Thankfully, all these new meters are useful, and mainly due to the challenge increase over past games. A number of abilities bestow precious invincibility frames, which you’re going to need to abuse if you want to survive some of the tougher fights.
Multiplayer is a real treat, and offers a lot of options. The best part is that all your items, abilities and experience earned will carry between both story mode and multiplayer, so you can have fun while grinding instead of slugging away in the same area over and over again in the story mode. There’s versus, arena, the Command Board, and Rumble Racing. The versus mode is self explanatory, with teams of 3 on 3 duking it out. The arena can be played alone or with a group, and you’ll face series of enemies with a powerful boss at the end.
The Command Board is a board game that lets you power up your abilities. Players roll dice and take over spaces with the abilities in their command deck. When other players land on a space you have control over, they lose points which then help level up the ability and add to your total, putting you one step closer to winning. Think of it like Monopoly (collecting property and charging rent), only you’re trying to reach a high score instead of making everyone bankrupt. Meanwhile Rumble Racing is ho-hum. It’s a kart racer tacked onto an RPG, so it’s not like much should be expected. But it’s still a nice addition none the less.
It’s all gorgeous too, as is typical of most Square Enix games, although it does hurt the game in my opinion. Because of the graphics, loading times are ridiculous (unless you install the game), averaging around 10 to 15 seconds just to load an area sometimes. There’s even a pause when entering the menu. Things can get pretty choppy during a heated battle as well. There is an option to improve the clock speed, but that drains the battery very fast, so it’s recommended that you have it charging when you do this.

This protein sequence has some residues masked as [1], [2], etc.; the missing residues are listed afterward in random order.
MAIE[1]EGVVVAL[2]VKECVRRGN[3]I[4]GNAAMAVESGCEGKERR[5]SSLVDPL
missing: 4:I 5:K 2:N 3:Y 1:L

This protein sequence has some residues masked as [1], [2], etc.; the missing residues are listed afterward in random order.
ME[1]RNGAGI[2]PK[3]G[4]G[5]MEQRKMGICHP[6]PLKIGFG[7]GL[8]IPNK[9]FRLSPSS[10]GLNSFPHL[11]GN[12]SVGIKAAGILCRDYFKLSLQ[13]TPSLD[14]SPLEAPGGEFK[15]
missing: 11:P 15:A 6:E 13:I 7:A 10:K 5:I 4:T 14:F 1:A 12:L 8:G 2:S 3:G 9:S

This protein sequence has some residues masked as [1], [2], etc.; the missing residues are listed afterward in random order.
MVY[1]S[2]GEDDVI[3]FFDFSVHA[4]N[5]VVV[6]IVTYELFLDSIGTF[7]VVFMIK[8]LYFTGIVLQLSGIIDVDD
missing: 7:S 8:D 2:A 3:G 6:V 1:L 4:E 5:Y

I’m a little annoyed to see the opening music being the same track from Kingdom Hearts II, but otherwise there’s still a healthy amount of new tracks and remixes of old tracks. The voice acting is pretty solid for most of the cast, although Terra and Aqua feeling a little flat in their performances. Still, KH has been known to be great in this department, so you won’t be cringing at even the worst performances.
The load times however makes me regret in being on PSP, a trend that is annoying a lot of gamers. While Sony wants to push their portable really hard, getting big franchises to put key entries on the PSP isn’t exactly the best way to please fans. The PSP needs to have strong original IP, and not simply try to get PS3 owners to have a PSP as well if they want to keep up with their favorite series. The multiplayer would be perfect on the PS3 or 360, and the game wouldn’t have to worry about the load times as well. But these complaints are simply me getting on my soapbox, and don’t have much to do with the quality of the game.
All in all, Birth by Sleep is a great entry in the series, and comes out way ahead of the other spin offs. With 3 story modes, a killer multiplayer, and lots of secrets to uncover, there’s just as much time to invest with this game as you would with the big brothers on the consoles. While there are a few hang-ups, there isn’t much to really put a damper on the whole thing. Highly recommended for fans as well as people new to the series.